The High Court of Australia has recently resolved the uncertainty around whether third parties to a contract of insurance may join insurers to proceeding they have brought against defendant insureds regarding coverage issues under that contract of insurance. In broad terms it has been held that insurers can be joined by such third parties, provided that they have a real interest in the performance of the relevant insurance contract and there is practical utility in the joinder. Read more here.
Development – 15 June 2016
Causation in shareholder class actions: In the wake of the US “fraud on the market” theory
In a significant development on causation and in the first Australian shareholder class action case to do so, the Supreme Court of New South Wales has held that to succeed, plaintiff investors are not required to prove that they directly relied on the misleading conduct or information released by the company and that indirect market-based causation is sufficient. Read more here.
Case note – 2 May 2016
Professional services exclusion in the context of a D&O Policy: Chubb Insurance Company of Australia Limited v Robinson  FCAFC 17
The Full Court of the Federal Court of Australia has recently upheld the trial judge’s decision in this case in relation to the interpretation of a professional services exclusion contained in a D&O policy. In doing so, the Court reviewed general principles of commercial contract interpretation, including insurance contracts, and also looked specifically at the nature of what constitutes professional services. Read more here.
Case note – 11 April 2016
D&O major shareholder exclusion: common sense interpretation prevails: OZ Minerals Holdings Pty Ltd v AIG Australia Ltd  VSCA 346
The Victorian Court of Appeal has recently upheld the trial judge’s decision on the interpretation of a major shareholder and board position exclusion in a D&O policy. In doing so, the Court approved the application of general principles of contractual interpretation and declined to strain the exclusion wording to find ambiguity where such ambiguity did not exist. The exclusion in question was held to operate to exclude cover and the decision serves as a reminder to carefully review exclusion clauses and understand the limits of cover. Read more here.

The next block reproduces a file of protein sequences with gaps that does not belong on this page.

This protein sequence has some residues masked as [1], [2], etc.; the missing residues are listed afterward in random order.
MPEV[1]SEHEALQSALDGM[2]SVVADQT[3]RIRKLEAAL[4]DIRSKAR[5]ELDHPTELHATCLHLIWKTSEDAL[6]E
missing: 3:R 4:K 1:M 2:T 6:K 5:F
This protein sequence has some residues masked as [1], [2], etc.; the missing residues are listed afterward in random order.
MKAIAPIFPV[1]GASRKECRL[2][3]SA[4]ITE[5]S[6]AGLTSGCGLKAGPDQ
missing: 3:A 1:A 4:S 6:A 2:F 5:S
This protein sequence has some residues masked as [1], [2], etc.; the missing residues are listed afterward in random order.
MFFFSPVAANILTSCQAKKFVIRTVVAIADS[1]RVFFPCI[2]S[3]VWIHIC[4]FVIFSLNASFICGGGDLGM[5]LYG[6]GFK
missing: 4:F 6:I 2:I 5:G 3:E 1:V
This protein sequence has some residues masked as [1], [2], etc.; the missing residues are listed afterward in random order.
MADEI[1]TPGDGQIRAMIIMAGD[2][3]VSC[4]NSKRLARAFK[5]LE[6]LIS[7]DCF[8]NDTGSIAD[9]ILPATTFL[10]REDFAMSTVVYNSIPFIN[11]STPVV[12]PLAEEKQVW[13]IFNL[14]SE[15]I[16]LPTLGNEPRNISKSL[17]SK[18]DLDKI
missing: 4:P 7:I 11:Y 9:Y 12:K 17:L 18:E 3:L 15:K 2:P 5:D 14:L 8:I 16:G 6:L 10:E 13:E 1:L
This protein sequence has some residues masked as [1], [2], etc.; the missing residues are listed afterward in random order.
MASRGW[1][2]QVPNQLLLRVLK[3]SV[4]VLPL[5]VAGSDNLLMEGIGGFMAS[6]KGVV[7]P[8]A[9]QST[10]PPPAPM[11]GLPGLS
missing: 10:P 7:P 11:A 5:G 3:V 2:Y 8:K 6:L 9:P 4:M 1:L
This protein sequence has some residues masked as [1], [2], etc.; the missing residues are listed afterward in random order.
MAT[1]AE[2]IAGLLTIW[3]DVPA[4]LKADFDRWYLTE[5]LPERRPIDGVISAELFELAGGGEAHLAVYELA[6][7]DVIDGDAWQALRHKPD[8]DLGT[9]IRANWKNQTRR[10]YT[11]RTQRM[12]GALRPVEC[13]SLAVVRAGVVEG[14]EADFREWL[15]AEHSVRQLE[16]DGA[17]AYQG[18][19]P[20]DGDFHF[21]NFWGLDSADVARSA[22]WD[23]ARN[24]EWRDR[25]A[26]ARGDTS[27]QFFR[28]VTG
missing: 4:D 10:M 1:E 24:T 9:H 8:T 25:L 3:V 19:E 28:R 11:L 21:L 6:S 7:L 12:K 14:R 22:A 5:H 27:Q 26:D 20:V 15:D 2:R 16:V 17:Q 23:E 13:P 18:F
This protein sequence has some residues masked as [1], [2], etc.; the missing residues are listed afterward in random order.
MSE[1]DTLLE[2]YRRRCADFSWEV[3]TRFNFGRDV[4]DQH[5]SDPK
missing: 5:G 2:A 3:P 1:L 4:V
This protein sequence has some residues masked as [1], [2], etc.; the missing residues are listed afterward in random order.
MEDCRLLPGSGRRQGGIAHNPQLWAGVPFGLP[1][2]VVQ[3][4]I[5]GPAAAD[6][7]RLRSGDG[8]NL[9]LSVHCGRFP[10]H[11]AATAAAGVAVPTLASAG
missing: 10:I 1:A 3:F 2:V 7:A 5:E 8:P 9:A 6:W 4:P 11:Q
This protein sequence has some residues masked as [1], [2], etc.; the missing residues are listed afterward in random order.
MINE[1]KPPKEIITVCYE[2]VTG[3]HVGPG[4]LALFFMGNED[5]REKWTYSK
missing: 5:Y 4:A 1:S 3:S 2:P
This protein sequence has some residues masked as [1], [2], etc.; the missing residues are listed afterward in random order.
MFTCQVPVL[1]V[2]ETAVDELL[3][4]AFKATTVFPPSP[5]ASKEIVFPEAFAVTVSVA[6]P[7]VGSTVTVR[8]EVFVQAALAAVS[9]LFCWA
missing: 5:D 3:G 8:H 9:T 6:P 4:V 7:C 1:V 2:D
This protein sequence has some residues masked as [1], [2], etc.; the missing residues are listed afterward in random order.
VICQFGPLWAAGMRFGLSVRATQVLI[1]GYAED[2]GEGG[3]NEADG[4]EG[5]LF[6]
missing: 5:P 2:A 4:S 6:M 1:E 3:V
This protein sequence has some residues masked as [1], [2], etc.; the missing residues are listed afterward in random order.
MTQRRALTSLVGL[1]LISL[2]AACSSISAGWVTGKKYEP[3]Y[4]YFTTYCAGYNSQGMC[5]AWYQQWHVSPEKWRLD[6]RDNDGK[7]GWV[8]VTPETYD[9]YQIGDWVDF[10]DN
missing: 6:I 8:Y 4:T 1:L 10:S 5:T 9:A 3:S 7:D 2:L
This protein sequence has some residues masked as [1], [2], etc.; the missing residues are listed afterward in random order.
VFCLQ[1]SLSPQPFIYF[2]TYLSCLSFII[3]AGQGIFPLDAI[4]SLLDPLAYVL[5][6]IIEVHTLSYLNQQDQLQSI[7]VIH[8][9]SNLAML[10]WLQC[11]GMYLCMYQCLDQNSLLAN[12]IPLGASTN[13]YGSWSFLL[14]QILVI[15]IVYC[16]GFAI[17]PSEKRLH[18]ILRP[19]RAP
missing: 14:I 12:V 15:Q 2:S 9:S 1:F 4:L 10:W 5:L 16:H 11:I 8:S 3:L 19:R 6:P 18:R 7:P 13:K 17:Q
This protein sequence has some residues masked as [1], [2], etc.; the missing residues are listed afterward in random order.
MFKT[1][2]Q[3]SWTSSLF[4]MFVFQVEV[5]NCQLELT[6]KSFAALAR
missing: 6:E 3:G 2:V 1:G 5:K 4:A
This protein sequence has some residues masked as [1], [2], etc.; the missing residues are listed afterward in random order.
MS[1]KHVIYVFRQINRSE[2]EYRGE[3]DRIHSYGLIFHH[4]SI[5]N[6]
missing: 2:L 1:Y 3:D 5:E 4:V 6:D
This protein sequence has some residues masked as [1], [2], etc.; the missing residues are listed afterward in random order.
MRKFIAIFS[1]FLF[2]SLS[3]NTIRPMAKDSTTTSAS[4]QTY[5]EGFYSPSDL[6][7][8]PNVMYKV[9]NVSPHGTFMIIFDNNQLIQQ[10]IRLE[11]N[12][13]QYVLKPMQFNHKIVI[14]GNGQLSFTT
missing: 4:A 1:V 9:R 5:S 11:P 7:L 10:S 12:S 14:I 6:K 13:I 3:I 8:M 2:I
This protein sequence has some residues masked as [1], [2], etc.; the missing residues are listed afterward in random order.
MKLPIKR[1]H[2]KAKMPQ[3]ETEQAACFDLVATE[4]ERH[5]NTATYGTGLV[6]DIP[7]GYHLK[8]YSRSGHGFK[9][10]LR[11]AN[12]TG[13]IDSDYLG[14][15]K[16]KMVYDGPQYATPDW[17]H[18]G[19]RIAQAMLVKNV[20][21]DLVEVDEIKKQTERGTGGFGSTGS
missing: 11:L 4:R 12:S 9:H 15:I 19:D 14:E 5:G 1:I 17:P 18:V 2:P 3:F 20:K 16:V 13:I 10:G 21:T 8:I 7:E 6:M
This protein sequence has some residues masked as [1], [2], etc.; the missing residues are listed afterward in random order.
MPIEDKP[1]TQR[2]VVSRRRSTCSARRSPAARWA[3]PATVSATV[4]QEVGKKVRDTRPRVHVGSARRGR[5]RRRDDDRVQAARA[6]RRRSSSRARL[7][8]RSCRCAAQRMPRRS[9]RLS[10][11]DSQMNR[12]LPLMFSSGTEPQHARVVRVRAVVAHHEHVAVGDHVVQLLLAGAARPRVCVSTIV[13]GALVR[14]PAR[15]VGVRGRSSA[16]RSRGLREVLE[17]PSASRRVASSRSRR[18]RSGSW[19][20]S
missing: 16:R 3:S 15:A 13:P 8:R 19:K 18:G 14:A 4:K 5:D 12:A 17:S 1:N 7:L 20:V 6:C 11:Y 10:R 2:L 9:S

Update – March 2016
The Federal Court Insurance List
As part of the recent Federal Court case management reforms, in March 2016 a new insurance list dedicated to insurance claims will commence to operate. It is not intended for the list to deal with all insurance disputes. What will be dealt with are primarily short matters where there are issues of policy interpretation and the application of insurance legislation such as the Insurance Contracts Act, 1984. Read more here.
Case note – 15 February 2016
Signed/Unsigned: Can your lawyer bind you to a contract: Universal Music v Pavlovic  NSWCA 313
Following lengthy settlement negotiations, and just before Christmas, a lawyer sends an email to the opposing side stating that his client “will sign” a proposed settlement agreement. The client never signs and disclaims the agreement, while the opposing side contends that the agreement was binding by reason of the lawyer’s email indicating it would be signed. This scenario was recently canvassed by the NSW Court of Appeal in Pavlovic v Universal Music Australia Pty Limited  NSWCA 313. Read more here.